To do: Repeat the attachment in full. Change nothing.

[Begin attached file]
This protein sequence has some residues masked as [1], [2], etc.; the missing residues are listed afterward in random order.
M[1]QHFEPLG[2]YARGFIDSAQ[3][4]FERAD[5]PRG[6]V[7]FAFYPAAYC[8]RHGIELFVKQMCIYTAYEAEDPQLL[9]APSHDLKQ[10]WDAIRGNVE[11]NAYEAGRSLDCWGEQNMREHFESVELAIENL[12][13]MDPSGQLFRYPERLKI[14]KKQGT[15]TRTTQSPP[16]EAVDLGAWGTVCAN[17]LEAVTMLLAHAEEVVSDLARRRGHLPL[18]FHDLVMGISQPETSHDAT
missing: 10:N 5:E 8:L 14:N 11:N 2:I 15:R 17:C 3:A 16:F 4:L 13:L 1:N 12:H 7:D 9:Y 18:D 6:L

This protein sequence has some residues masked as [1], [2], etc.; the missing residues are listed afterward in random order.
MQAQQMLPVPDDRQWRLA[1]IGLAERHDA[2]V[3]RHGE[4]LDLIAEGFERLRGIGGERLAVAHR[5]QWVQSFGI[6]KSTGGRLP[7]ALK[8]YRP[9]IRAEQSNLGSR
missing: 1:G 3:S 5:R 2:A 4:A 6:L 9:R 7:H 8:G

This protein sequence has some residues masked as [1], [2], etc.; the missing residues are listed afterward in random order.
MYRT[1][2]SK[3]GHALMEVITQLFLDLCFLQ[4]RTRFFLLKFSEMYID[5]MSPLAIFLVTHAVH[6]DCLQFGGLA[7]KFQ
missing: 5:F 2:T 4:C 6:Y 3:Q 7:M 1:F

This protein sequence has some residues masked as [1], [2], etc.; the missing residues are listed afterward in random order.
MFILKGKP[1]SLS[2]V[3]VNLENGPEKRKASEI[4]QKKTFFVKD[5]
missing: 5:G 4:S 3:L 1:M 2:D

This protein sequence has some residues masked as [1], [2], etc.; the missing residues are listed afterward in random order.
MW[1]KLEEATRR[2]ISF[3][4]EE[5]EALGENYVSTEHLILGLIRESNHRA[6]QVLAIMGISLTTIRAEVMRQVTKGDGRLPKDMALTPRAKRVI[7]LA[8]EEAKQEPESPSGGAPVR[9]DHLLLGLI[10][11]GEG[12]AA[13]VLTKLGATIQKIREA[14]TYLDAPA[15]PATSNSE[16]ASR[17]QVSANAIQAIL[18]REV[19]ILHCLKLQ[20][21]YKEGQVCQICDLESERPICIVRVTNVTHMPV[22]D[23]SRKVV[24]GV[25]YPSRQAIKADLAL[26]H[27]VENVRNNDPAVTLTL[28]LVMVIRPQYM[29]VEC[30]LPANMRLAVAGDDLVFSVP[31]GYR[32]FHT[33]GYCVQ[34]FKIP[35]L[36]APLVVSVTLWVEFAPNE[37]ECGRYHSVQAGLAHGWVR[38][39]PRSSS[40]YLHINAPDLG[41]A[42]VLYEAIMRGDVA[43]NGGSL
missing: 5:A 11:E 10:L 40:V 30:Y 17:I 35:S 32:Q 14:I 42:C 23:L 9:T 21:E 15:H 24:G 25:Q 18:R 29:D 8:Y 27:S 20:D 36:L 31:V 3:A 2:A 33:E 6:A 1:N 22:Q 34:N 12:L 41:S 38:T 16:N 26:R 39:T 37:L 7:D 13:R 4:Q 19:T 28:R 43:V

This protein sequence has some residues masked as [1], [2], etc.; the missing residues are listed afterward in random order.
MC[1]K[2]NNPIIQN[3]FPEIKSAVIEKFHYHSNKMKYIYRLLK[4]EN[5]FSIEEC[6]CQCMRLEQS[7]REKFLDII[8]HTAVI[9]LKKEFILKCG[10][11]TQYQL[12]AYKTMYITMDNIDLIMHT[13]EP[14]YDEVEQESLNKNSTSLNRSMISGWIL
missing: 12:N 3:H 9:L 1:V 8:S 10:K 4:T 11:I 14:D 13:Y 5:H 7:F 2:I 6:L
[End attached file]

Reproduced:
This protein sequence has some residues masked as [1], [2], etc.; the missing residues are listed afterward in random order.
M[1]QHFEPLG[2]YARGFIDSAQ[3][4]FERAD[5]PRG[6]V[7]FAFYPAAYC[8]RHGIELFVKQMCIYTAYEAEDPQLL[9]APSHDLKQ[10]WDAIRGNVE[11]NAYEAGRSLDCWGEQNMREHFESVELAIENL[12][13]MDPSGQLFRYPERLKI[14]KKQGT[15]TRTTQSPP[16]EAVDLGAWGTVCAN[17]LEAVTMLLAHAEEVVSDLARRRGHLPL[18]FHDLVMGISQPETSHDAT
missing: 10:N 5:E 8:L 14:N 11:N 2:I 15:R 17:C 3:A 16:F 4:L 13:L 1:N 12:H 7:D 9:Y 18:D 6:L

This protein sequence has some residues masked as [1], [2], etc.; the missing residues are listed afterward in random order.
MQAQQMLPVPDDRQWRLA[1]IGLAERHDA[2]V[3]RHGE[4]LDLIAEGFERLRGIGGERLAVAHR[5]QWVQSFGI[6]KSTGGRLP[7]ALK[8]YRP[9]IRAEQSNLGSR
missing: 1:G 3:S 5:R 2:A 4:A 6:L 9:R 7:H 8:G

This protein sequence has some residues masked as [1], [2], etc.; the missing residues are listed afterward in random order.
MYRT[1][2]SK[3]GHALMEVITQLFLDLCFLQ[4]RTRFFLLKFSEMYID[5]MSPLAIFLVTHAVH[6]DCLQFGGLA[7]KFQ
missing: 5:F 2:T 4:C 6:Y 3:Q 7:M 1:F

This protein sequence has some residues masked as [1], [2], etc.; the missing residues are listed afterward in random order.
MFILKGKP[1]SLS[2]V[3]VNLENGPEKRKASEI[4]QKKTFFVKD[5]
missing: 5:G 4:S 3:L 1:M 2:D

This protein sequence has some residues masked as [1], [2], etc.; the missing residues are listed afterward in random order.
MW[1]KLEEATRR[2]ISF[3][4]EE[5]EALGENYVSTEHLILGLIRESNHRA[6]QVLAIMGISLTTIRAEVMRQVTKGDGRLPKDMALTPRAKRVI[7]LA[8]EEAKQEPESPSGGAPVR[9]DHLLLGLI[10][11]GEG[12]AA[13]VLTKLGATIQKIREA[14]TYLDAPA[15]PATSNSE[16]ASR[17]QVSANAIQAIL[18]REV[19]ILHCLKLQ[20][21]YKEGQVCQICDLESERPICIVRVTNVTHMPV[22]D[23]SRKVV[24]GV[25]YPSRQAIKADLAL[26]H[27]VENVRNNDPAVTLTL[28]LVMVIRPQYM[29]VEC[30]LPANMRLAVAGDDLVFSVP[31]GYR[32]FHT[33]GYCVQ[34]FKIP[35]L[36]APLVVSVTLWVEFAPNE[37]ECGRYHSVQAGLAHGWVR[38][39]PRSSS[40]YLHINAPDLG[41]A[42]VLYEAIMRGDVA[43]NGGSL
missing: 5:A 11:E 10:L 40:V 30:Y 17:I 35:S 32:Q 14:I 42:C 23:L 9:T 21:E 15:H 24:G 25:Q 18:R 29:D 8:Y 27:S 20:D 36:L 31:V 3:A 2:A 33:E 6:A 1:N 22:Q 34:N 12:L 41:S 38:T 16:N 26:R 39:T 37:L 7:D 13:R 4:Q 19:T 28:R 43:V

This protein sequence has some residues masked as [1], [2], etc.; the missing residues are listed afterward in random order.
MC[1]K[2]NNPIIQN[3]FPEIKSAVIEKFHYHSNKMKYIYRLLK[4]EN[5]FSIEEC[6]CQCMRLEQS[7]REKFLDII[8]HTAVI[9]LKKEFILKCG[10][11]TQYQL[12]AYKTMYITMDNIDLIMHT[13]EP[14]YDEVEQESLNKNSTSLNRSMISGWIL
missing: 12:N 3:H 9:L 1:V 8:S 10:K 4:T 11:I 14:D 13:Y 5:H 7:F 2:I 6:L